Basement Insulation
BASEMENT INSULATION

Foundation/ Band Sill Insulation

Foundation Insulation is often overlooked. Many people have the misperception that the foundation wall has a good R-Value, due to its thickness. The truth is, the concrete or block walls have very little R-Value. Typically a 10” thick foundation wall only has an R-Value of between 1 and 2. This results in poor insulating performance and explains why the basement is so cold in the winter.

To address this issue you need to insulate it properly. Common questions include: Where to insulate and to what R-Value and what materials are right for the job. Lets start with where:

Foundations that are a part of the Thermal Boundary should be insulated from the sill plate to 4' below grade.

The type of material that is right for the job will vary depending on how the wall is to be finished as well as the budget for the project. If the basement wall is to be left unfinished it should be insulated with foil faced fiberglass board insulation. The foil provides the ignition barrier and has the appropriate R-Value.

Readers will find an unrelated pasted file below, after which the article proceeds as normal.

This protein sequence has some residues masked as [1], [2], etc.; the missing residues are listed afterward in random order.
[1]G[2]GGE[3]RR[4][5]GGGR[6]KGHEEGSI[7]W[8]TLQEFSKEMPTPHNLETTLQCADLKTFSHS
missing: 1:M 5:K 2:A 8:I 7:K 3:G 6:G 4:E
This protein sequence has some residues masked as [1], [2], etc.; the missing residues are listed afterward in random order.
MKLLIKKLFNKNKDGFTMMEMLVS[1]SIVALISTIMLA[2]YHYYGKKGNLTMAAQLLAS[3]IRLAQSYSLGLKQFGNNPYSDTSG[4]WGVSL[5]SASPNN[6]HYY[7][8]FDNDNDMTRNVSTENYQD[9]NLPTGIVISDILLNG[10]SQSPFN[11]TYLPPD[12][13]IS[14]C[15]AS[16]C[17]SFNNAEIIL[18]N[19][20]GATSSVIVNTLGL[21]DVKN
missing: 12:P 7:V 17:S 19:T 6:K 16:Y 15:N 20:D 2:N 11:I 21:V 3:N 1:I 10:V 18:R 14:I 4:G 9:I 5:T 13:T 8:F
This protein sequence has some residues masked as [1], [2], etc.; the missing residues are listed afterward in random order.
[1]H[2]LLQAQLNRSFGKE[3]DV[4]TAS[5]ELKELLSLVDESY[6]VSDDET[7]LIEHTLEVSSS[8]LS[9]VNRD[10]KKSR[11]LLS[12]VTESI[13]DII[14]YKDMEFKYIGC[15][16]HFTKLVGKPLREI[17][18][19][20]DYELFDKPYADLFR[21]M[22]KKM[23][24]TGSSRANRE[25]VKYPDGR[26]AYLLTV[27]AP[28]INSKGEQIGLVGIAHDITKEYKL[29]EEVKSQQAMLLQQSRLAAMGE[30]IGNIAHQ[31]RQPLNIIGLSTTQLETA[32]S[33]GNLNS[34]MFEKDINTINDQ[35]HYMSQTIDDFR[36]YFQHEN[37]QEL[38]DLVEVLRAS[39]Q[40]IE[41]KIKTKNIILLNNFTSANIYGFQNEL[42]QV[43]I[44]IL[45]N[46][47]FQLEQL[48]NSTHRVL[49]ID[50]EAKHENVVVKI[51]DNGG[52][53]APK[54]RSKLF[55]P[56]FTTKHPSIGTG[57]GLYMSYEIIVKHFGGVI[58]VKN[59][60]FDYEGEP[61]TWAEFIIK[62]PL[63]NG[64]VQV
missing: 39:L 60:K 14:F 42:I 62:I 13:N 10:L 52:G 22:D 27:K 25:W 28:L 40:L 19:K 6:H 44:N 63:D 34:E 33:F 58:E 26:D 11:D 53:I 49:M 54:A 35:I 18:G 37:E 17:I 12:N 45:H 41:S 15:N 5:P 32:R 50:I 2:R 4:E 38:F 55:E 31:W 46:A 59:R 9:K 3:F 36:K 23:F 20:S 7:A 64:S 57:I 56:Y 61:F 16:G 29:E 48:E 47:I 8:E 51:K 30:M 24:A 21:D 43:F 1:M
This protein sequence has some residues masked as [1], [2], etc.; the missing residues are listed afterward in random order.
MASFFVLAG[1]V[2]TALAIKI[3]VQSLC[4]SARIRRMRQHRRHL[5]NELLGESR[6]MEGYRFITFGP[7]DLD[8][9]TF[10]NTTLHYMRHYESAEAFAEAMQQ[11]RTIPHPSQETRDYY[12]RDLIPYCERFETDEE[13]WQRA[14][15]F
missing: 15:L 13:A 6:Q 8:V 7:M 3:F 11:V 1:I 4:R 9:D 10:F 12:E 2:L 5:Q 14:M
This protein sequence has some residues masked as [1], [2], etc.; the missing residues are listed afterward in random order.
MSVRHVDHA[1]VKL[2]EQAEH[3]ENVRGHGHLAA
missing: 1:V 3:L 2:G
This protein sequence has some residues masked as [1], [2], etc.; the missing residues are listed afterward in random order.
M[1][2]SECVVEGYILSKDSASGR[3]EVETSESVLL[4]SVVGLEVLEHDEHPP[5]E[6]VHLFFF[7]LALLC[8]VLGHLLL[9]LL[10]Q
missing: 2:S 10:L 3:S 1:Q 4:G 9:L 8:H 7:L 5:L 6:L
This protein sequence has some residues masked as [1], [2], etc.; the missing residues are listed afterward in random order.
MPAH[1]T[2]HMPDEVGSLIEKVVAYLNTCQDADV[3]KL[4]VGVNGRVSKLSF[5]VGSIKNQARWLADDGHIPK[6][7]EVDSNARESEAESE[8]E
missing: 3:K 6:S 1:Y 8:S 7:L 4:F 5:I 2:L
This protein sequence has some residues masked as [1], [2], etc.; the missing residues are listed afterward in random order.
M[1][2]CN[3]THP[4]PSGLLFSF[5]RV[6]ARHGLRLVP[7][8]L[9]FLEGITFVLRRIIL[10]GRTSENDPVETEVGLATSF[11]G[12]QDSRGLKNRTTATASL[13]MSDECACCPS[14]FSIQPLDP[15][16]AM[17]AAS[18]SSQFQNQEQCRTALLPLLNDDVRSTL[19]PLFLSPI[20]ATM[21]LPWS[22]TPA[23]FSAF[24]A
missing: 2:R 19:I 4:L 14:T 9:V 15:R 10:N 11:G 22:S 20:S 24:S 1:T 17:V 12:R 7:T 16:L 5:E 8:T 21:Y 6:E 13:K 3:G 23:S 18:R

If the wall is to be finished you can use Fiberglass Batt Insulation, foil faced fiberglass insulation board or open cell spray foam. Good, better and best, respectively.
Band Sill
Band Sill, which is also known as Sill box, Rim Joist or Band Joist among other things, is the area at the top of the foundation wall where the floor joist meet the rim joist. This is another area often overlooked when it comes to Insulation. Again the question is: what are the correct products to use to properly insulate this area?.

Technology has had a great impact on Insulation with the development and advances in Spray Foam. The Band Sill is the one place in most homes where Spray Foam can be utilized. (With the exception of new construction.) Again, a great Thermal Boundary consists of an air tight seal and plenty of Insulation. Spray Foam accomplishes both.

Most homes were built using only Fiberglass Batt to insulate the sill box. This is the wrong approach because it does nothing to cause an airtight seal so the Fiberglass just acts as an air filter. Take a look at your home’s band sill area and see if the fiberglass is dirty or discolored. This is an indication of air flow and tells you that the sill box needs addressing.
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Band Sill Insulation
Band Sill Insulation
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Air Sealing Sub Floor Penetrations
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Blown In Cellulose
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Finished Cellulose Insulation
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Attic Hatch Blocking